# How do I remember which power of the Lefschetz operator $L$ corresponds to the $k$th Primitive cohomology group?

Let $$X$$ be a compact Kähler manifold with $$L$$ denoting the Lefschetz operator $$L(\bullet) = \bullet \wedge \omega$$. The primitive cohomology groups are defined, for $$k \in \mathbb{N}$$, by $$P^k(X, \mathbb{C}) = \ker(L^{n-k+1}: H^{k-1}(X, \mathbb{C}) \longrightarrow H^{2n-k+1}).$$

How do I remember that the $$k$$th primitive cohomology is the kernel of the $$(n-k+1)$$th power of the Lefschetz operator?

• Great question. Tricks like this (a similar example would be using Serre duality to remember which line bundles on $\mathbb P^n$ have nonzero $H^n$) should be more widely discussed and written down rather than being left to the learner to hopefully notice. Apr 12 at 22:14
• @TabesBridges I agree, the way that we remember certain constants or formulae often (but not always) illuminates some intuition, and is important for problem solving. Apr 12 at 22:27
• As an exercise, show that the hard Lefschetz theorem implies that $H^i=P^i\oplus LH^{i-2}$.
– user166831
Apr 14 at 21:39

## 1 Answer

The formula you give for the primitive cohomology group is not correct. I think you meant to write

$$P^k(X, \mathbb{C}) = \ker(L^{n-k+1}: H^{k}(X, \mathbb{C}) \longrightarrow H^{2n-k+2}(X, \mathbb C)).$$

What's going on here is that the hard Lefschetz theorem says that the map $$L^{n-k}: H^k \to H^{2n-k}$$ is an isomorphism (as is the map you wrote down, which is the same map shifted in $$k$$ by $$1$$). To get an interesting kernel, you want to take one more power of $$L$$ than that, or $$L^{n-k+1}$$.

How do we remember that exactly $$n-k$$ powers gives an isomorphism? Well Poincare duality says $$H^k$$ and $$H^{2n-k}$$ have the same dimension, so it's very plausible that they are isomorphic. It takes $$n-k$$ powers of $$L$$ to get from $$H^k$$ to $$H^{n-k}$$.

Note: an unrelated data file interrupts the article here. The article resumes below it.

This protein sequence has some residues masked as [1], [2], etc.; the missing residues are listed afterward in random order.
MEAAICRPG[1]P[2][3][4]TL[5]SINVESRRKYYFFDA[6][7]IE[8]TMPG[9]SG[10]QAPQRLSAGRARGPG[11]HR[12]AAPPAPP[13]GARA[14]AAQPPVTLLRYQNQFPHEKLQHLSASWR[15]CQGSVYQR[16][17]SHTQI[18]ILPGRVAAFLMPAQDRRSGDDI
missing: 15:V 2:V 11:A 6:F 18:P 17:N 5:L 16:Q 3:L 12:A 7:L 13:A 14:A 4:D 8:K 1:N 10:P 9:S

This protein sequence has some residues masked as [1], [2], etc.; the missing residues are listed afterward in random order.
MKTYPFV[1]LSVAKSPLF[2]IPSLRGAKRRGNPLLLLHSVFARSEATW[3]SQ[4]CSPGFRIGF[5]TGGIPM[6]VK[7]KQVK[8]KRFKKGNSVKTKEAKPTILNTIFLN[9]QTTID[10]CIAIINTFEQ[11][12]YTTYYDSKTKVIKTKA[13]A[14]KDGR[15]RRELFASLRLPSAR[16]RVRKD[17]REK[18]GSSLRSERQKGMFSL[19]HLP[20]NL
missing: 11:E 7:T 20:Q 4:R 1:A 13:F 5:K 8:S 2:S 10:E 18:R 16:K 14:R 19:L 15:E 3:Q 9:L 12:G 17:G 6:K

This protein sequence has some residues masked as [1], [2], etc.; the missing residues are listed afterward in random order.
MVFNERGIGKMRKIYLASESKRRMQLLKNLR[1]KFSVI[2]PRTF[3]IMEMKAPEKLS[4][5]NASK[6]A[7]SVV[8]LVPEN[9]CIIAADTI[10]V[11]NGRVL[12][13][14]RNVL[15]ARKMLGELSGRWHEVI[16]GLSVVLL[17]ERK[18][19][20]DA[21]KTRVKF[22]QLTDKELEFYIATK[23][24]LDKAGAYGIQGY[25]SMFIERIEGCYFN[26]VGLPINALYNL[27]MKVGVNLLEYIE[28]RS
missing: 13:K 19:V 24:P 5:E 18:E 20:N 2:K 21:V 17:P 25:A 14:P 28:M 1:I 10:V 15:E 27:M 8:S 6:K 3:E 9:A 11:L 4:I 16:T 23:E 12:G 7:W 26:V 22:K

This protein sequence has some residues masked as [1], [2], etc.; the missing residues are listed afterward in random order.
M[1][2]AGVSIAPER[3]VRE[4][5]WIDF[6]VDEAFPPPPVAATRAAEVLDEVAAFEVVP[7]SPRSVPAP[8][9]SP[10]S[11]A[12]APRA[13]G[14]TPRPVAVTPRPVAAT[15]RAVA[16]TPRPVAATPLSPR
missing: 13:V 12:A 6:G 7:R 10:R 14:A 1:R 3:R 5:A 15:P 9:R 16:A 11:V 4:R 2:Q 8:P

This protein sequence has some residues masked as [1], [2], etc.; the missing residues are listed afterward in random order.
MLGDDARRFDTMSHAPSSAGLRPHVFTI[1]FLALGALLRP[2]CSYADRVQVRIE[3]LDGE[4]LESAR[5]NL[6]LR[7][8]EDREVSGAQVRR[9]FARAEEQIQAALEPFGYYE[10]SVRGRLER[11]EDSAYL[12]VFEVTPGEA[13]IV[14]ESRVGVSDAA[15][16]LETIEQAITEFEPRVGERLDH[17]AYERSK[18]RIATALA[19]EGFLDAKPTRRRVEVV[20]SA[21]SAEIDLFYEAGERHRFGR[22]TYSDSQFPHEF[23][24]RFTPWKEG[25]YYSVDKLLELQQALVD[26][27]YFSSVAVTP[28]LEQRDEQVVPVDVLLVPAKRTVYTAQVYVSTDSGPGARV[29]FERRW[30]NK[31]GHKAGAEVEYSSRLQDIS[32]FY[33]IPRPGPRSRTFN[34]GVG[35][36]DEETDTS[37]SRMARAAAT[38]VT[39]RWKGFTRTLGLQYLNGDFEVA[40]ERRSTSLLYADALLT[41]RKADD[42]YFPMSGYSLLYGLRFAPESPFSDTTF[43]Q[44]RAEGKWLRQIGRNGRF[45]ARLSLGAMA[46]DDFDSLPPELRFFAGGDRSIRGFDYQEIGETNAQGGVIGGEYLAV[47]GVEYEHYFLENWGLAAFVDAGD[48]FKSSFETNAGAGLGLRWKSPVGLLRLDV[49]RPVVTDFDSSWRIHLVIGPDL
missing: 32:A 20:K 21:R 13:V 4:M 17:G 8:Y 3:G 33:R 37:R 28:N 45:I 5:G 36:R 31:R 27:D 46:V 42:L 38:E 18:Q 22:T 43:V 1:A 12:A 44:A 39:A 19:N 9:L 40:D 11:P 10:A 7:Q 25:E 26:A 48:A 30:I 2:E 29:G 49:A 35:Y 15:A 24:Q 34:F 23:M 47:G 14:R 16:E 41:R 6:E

So: Think of Poincare duality, then remember the hard Lefschetz isomorphism, then shift by 1.

(This is not the fastest route, but remembering how hard Lefschetz works is good for a number of other things.)

Why shift only by $$1$$? We want to take only the most interesting cohomology classes, so we want our condition to be as strict as possible while still containing nonzero vectors. Since we're taking a kernel, we want to take the kernel of a map that just barely fails to be injective, so we shift by $$1$$ instead of a larger number.

Why increase by $$1$$ and not decrease? The cohomology groups increase towards the center and decrease towards the end, so applying one fewer Lefschetz operator would give a map that is injective but usually not surjective, and applying one more Lefschetz operator would give a map that is surjective but usually not injective. We're looking at the kernel, so we want the surjective but not injective one.

The other approach is to look via the representation theory of $$SL_2$$. The operator $$L$$ is one part of an action of the Lie algebra $$\mathfrak{sl}_2$$ on $$\bigoplus_{i=0}^{2n} H^i ( X, \mathbb C)$$. Specifically, it's a nilpotent element.

We can break $$\bigoplus_{i=0}^{2n} H^i ( X, \mathbb C)$$ into a sum of irreducible representations, and think about how $$L$$ acts on each one.

The $$r+1$$-dimensional representation of $$SL_2$$ is the sum of $$r+1$$ copies of $$\mathbb C$$, where $$L$$ sends each copy to the next one in the sequence. Viewed as cohomology classes, the degree of each copy is shifted from the last by $$2$$. Since representations of $$SL_2$$ are self-dual, they're symmetric around the central degree $$n$$. So the degrees are $$n-r, n+2-r, \dots, n+r-2, n+r.$$

The goal of the primitive cohomology is to detect a single representation. Specifically, in degree $$k$$, we want to detect the representation that just barely intersects degree $$k$$, which is why we take $$r= n-k$$ so that $$n-r = k$$. The other representations that contribute to cohomology in degree $$k$$ have larger values $$r>n-k$$. We want to choose a map that zeroes out or chosen representation and then take the kernel. $$L^{r}$$ is an isomorphism on lowest-degree piece of the $$r$$-dimensional representation, so we take $$L^{r+1} = L^{n-k+1}$$, which vanishes.

• When thinking about Poincaré duality and Hard Lefschetz it can also be convenient to change the indexing: instead of saying that $L^{n-k}$ is an isomorphism from $H^k$ to $H^{2n-k}$, you can say that $L^i$ is an isomorphism from $H^{n-i}$ to $H^{n+i}$. This makes the symmetry more obvious. May 17 at 22:42